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Topics - Game Hunter

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7DRLs / 7DRL 2014 Massive Videos Thread
« on: March 18, 2014, 04:09:32 AM »
I was advised to post all the videos here at the Temple, so I'll do just that. I'll even do one better: along with links to each video, I'll write up a small, additional review of the game. (EDIT: not doing a "official" judging, at least not with the posts.) Feel free to either comment in this thread, or head on over to YouTube and comment there: I'll be reading both as I go.

I've decided to go in the opposite direction of "sometimes videos won't be available here" and instead make it so that the videos are unlisted until their standard viewing time on YouTube. In other words, you'll have a small period of exclusive access by checking here first! It's not really my intention to add traffic in that manner, this just happens to make things less time-demanding for me while I'm at work.

To 7DRL Developers:
If you want me to do some extra reviewing for your game, let me know and I'll strive for more than one paragraph: if you want me to target a specific part (like the graphics, controls, gameplay, mechanics, etc) specify that as well. You can even ask this after the post goes up, it's just a quick edit! (Of course if you wait too long, like a month or more, I might not remember enough of the game to be confident in a review, so please keep this in mind.)

Anyway, without further ado, I present to you the massive link list! (This will be updated over the course of the next couple months as videos are completed.) Listing is alphabetical by game name.

7DArrrL, by Paul Jeffries
Beware of Strange Warp Points, by Ed Kolis
Fida'i, by Pat Wilson
Hellspace, by Numeron
Impera, by kniiight
Northbound, by skeeto and netguy204
Rogue Station, by Pål Trefall & Kenneth Gangstø
SoulsRL, by pangaea
The Littlest Princess, by Joseph Bradshaw
VARIABLO, by Rat King

Traditional Roguelikes (Turn-based) / 7DRL 2012 game talk
« on: March 30, 2012, 07:44:21 PM »
Just some references that should go in the OP (lemme know if there should be others!):

RogueBasin entry for 7DRL Challenge 2012
Temple of the Roguelike 2012 7DRL Challenge Evaluation
Game Hunter's 7DRL 2012 Challenge YouTube Playlist

It would probably be too much to make a bunch of different topics for each game that comes to mind, so I will simply create a thread where we can talk about all of them! Here's what comes to mind for me:

Infiniverse: has anyone found naturally-occurring antimatter? It doesn't seem like you could win the game in a reasonable amount of time (especially given no saving at all) without collecting some Antimatter to either sell or help for the journey towards the mysterious X at the center of the galaxy. It's possible to buy some but, frankly, it seems more cost-effective to use radioactives as fuel, and everything common is pretty darn cheap to sell.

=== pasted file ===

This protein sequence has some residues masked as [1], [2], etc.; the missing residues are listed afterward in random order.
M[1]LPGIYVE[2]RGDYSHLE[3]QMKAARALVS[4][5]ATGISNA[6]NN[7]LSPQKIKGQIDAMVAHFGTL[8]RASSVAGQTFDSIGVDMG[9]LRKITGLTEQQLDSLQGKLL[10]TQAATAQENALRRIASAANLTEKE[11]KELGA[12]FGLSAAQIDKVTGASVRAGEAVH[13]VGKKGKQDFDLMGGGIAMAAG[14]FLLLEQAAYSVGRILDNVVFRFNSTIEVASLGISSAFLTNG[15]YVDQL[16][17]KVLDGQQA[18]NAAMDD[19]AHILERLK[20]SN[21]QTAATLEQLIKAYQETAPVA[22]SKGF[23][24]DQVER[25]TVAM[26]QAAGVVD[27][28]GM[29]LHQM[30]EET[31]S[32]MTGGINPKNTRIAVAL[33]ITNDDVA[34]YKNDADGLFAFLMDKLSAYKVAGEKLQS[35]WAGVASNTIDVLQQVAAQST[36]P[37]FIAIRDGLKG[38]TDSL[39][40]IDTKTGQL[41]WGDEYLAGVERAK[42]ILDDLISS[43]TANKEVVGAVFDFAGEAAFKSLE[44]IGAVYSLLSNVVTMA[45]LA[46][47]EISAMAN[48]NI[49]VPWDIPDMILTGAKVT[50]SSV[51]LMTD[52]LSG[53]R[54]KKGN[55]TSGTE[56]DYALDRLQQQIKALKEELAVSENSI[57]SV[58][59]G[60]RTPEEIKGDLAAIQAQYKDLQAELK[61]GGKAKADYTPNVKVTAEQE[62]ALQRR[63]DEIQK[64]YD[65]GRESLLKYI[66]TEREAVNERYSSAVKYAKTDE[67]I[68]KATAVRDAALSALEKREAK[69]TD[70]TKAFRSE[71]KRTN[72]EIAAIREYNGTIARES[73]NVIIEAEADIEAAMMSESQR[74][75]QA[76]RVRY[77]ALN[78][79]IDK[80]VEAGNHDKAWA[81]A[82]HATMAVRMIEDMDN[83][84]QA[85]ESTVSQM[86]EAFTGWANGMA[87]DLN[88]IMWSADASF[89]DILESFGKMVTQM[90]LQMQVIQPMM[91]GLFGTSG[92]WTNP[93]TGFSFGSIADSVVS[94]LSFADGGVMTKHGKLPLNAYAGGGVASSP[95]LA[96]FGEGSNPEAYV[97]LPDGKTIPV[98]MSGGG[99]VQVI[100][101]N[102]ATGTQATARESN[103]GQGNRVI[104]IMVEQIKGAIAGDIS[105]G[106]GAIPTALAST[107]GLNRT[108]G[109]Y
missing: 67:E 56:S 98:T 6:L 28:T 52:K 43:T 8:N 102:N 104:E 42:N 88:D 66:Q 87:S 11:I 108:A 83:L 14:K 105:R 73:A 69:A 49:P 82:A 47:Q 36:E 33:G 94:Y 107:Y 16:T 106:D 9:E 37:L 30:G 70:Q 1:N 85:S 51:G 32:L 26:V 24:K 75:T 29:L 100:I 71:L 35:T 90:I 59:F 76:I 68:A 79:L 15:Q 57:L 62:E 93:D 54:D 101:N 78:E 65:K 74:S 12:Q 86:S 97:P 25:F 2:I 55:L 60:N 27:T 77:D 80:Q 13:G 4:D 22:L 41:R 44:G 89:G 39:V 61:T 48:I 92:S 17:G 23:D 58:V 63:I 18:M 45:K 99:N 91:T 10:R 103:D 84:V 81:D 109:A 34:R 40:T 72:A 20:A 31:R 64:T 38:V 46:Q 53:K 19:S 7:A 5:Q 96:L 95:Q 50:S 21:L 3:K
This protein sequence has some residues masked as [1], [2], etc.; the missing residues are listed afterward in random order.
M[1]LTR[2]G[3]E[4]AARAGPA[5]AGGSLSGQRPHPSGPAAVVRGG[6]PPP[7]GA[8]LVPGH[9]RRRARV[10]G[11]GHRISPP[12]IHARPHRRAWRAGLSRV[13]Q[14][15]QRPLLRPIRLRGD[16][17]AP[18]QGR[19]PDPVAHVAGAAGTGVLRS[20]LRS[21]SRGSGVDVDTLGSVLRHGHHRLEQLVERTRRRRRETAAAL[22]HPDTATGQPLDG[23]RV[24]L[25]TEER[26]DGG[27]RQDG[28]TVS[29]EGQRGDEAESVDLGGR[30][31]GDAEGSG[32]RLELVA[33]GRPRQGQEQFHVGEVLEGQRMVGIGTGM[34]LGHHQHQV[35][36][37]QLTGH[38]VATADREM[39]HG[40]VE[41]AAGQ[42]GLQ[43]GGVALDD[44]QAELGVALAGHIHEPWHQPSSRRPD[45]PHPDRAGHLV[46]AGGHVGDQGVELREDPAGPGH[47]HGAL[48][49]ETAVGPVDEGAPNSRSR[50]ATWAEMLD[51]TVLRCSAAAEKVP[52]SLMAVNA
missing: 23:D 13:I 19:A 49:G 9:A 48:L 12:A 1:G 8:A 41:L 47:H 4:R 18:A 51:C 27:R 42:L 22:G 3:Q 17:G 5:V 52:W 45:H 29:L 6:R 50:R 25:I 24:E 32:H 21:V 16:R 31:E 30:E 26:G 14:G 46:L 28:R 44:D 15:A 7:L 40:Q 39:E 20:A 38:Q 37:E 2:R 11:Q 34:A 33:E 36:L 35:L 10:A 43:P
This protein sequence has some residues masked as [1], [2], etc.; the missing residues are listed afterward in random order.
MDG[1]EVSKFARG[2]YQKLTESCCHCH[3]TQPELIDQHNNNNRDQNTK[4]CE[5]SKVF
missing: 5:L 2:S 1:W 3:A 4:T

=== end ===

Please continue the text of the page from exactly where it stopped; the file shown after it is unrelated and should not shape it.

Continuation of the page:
Sword in Hand: In case some people beat it without realizing this, it's possible to play four scenarios in a single game. Whether or not the fourth shows up WILL depend on your combination of war/peace choices. To be honest, however, I found the fourth dungeon to be easier than even the second.

Drakefire Chasm: Has anyone else passed the eight dungeon level? (It's the second "boss arena".) I managed to lava-scum it but those enemies are really, really hard: it would be really nice to have a damage indicator when you examine things (even as vague as their current state that you tend to see after melee attacks would be sufficient). The twelfth level totally destroyed me, though, and it only took the enemies three turns to do it. I also have no idea how stat-gains work: part of me wants to believe it depends on your actions on the previous floor, but it doesn't seem to track like that at all.

I finished play-recording this game a little while ago (you can find the YT playlist here) and I thought it was pretty fun. Lots of different things to get and do, enemies change enough during a single game and between games to keep you on your toes, and the boss fight is definitely something to prepare for. Combined with the varying length and monster difficulty, it's lot a good amount of replayability and variety for newcomers and veterans alike. (Might I even suggest a 5 and 10-floor choice? In those cases the game would have to be rescaled to accomodate, but I think it'd attract a good number of people looking for a quick game.)

There are, however, a number of overlooked details that could be improved, in some cases quite easily. Here are but a few: